When the kids were born I designed knitwear and made suits for Harrods and other classy boutiques in London and then started doing craft fairs. 5 years ago my hands got crippled with arthritis which strangely doesn’t hurt at all but I cannot grip yarn to give it tension, so I started to paint and now I just paint and make origami 3d models. I have made and sold since 1972, with the odd session of teaching arts and crafts at adult education centres…I cannot sit doing nothing…always have something on the go…
I hope the retraining goes well.
I’m thinking of sort of retaining. I would to return to nursing but due to my health I wouldn’t be able to return to ward duties so I’m thinking of becoming a vampire., I can’t spell phlebotomist. I’m hoping that is right.
I always loved nursing so would love to start again in one way or another.
And yep- retraining as a vampire sounds good!
Thankyou. Just need my surgery to hurry up and I can apply for training.
I started my working life as a medical research physicist - didn’t really plan it but had a physics degree and just applied for any job that was advertised and that was one I was offered! I did really enjoy it but left to get married and have the children and by the time I was ready to return to work science had moved on and I had fallen behind so I retrained as a chiropodist which seemed like a good idea as I could be self employed and set my own hours around the children. It has worked really well and while maybe not my first choice of career I do enjoy it (most days!). I didn’t even know I had an arty/crafty bone in my body until about 4 years ago when I found I had more and more free time with the girls not needing me as much. Not sure why I started making things but it just happened and then I discovered felting and am addicted! Would love to make felting my primary career but its never going to happen so I just have to carry on with the feet and enjoy it as a sideline.
Good luck with the re training Susannah @curiousseagull and Dawn @hobbitgirlie1880. I think re training is much easier and more enjoyable than studying the first time round as you are usually doing it because you want to.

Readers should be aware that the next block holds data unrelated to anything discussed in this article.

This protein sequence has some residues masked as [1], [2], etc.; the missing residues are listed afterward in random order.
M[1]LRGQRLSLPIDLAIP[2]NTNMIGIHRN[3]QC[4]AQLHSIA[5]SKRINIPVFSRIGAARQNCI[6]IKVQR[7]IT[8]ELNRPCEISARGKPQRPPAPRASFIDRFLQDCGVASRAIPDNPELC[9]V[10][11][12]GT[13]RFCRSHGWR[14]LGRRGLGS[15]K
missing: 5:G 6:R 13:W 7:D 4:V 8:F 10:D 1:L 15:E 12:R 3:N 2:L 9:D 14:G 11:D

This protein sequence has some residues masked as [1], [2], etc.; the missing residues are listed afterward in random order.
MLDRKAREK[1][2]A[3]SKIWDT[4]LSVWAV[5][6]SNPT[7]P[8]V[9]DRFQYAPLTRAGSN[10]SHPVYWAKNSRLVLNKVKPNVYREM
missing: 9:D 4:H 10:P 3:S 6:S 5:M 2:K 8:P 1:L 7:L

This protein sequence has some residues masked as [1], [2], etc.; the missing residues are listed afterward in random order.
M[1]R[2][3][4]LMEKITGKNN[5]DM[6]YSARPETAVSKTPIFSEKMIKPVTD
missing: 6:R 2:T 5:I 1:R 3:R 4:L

It sounds like you have a good mix of things though! I think it’s important to have a good balance. Even if it wasn’t what you initially planned it sounds like it’s working for you!!
I know I’ll definitely get more out of retraining now. I started my degree when I was 17 and completed it while I was working full time which practically killed me! Haha I ended up just ploughing through near the end because I just wanted to get it over with. Then I said I would never go to university again! So yeah, just need a bit of life perspective to get things in order I reckon.
What I knew for sure was that I’m not mathematician/economist etc and I don’t want sit near the desk and move papers from one pile to another… So I didn’t back to office work after maternity I had already some small money from my card making and from time to time from jewellery pieces, so after deep thinking I decided: Why not try to change this for business? So I’m trying my best since last year
I’ve always been interested in making Art, but it was on my final year of the Foundation Degree that I decided to make a go of it. I saw so many people taking Art with no ambition to do anything with it, they took the courses because they thought it would be easy, it motivated me not to be that kind of person. What was the point in spending 4 years studying Art in college and not giving it a go.
Art is one of those courses that people of as a waste of time, it won’t get you a ‘real job’, but where would be be without Art? Without music, film and illustration. Realistically, when I want to settle down or move in with my boyfriend, I’ll have to change plans a little, but in the meantime, I’m giving my dream a go.